The inventive pyrotechnic comprises chlorine trifluoride and a finely divided metal having a high heat of formation with chlorine and fluorine. Usually the combination is in the form of a physical mixture although other combinations may be utilized such as one in which the chlorine trifluoride and finely divided metal are separated by a membrane which can be easily broken during impact on a surface.

Chlorine trifluoride is known and available from the Allied Chemical and Dye Corporation. The metal is characterized as having high heat formation with chlorine and fluorine. Normally these metals include aluminum, magnesium, zirconium, beryllium and the like and preferably aluminum since it is inexpensive, easy to fabricate and produces especially good results as a reactant. Preferably, the metal is in a finely divided form, preferably having one dimension or more less than 1 mil, to produce the high reaction rates required for the combination of high temperature and high light output from the flare. Suitable forms are fine powder, fine wire, shredded foil, wool, and the like, with wool being preferred because less separation of the physical mixture occurs.

When an especially high temperature is preferred, the chlorine trifluoride and metal are used in a stoichiometric ratio. When an increase in light output is required, an

3,273,499 Patented Sept. 20, 1966 ICC excess of metal may be utilized although some sacrifice in the temperature occurs. Normally the excess is in the order of 1() equivalent percent.

In addition to its excellent properties of high temperature and high light out-put, the pyrotechnic provides additional advantages of being stable under ordinary conditions of storage. Flare packages, in which the pyrotechnic is contained in a metallic housing, are stable up to temperatures in the order of F. and stable under vibration tests and S-ft. drop tests. The metallic housing is made from a metal which forms a protective fluoride film which is not soluble in the trifluoride. Such metals include aluminum, copper, brass, magnesium, and many of the stainless steels. Aluminum is preferred since it is inexpensive, easy to fabricate and light weight.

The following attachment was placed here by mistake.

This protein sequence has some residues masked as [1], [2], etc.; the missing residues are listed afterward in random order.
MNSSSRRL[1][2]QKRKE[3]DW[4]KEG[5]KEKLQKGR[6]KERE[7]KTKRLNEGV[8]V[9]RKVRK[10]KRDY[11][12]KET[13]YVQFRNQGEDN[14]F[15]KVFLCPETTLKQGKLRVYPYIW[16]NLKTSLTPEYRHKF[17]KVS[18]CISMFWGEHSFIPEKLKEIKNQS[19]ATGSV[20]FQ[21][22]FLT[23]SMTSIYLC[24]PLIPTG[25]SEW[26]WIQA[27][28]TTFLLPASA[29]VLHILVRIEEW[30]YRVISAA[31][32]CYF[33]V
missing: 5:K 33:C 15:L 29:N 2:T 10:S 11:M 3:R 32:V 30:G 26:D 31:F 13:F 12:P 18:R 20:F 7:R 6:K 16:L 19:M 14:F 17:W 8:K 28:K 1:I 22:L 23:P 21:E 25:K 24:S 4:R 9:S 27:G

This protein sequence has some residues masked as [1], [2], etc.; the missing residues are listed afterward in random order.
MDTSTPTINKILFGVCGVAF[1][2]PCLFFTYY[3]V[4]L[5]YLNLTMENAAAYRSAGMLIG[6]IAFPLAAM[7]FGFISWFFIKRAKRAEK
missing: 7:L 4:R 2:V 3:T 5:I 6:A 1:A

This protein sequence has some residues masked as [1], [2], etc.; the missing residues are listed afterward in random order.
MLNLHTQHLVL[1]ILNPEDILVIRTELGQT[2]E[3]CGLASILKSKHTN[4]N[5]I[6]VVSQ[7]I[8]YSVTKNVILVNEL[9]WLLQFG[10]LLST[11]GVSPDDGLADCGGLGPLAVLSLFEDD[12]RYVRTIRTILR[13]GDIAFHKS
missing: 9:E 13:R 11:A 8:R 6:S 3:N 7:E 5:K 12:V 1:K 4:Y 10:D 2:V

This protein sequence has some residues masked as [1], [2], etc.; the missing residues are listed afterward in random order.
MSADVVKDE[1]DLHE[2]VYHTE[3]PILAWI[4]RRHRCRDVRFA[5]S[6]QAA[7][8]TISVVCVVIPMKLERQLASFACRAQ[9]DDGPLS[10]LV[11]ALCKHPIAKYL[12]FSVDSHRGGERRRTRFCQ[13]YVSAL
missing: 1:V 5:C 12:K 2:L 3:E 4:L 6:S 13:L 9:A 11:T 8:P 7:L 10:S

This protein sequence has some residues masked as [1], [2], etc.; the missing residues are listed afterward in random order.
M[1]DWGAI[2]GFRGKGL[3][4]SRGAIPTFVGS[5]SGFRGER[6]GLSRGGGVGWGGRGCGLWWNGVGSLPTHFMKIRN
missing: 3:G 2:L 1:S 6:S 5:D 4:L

In the figure, an aluminum-chlorine trifluoride flare is shown comprising chlorine trifluoride liquid 10, enclosed in aluminum foil tube 11. Tube 11 having formed thereon protective fluoride film 12, film 12 being fracturable upon impact. Impact of said flare results in a break in film 12, thus providing fresh, reactive area on tube 11, with which liquid 10 may react. The reaction and at least partial consumption of tube 11 with liquid 10 allows not previously utilized liquid 10 to additionally react with aluminum powder 13 and aluminum foil casing 14.

As mentioned above, a major advantage of the pyrotechnic comprising the combination of chlorine trifluoride and aluminum is that its spectra does not interfere with the spectra of the important elements, such as oxygen, carbon and iron, commonly present either in free or combined form on the surface of the earth and expected to be present on the lunar surface. When the aluminum content of the particular surface is being investigated, a pyrotechnic from another of the suitable metals can be utilized.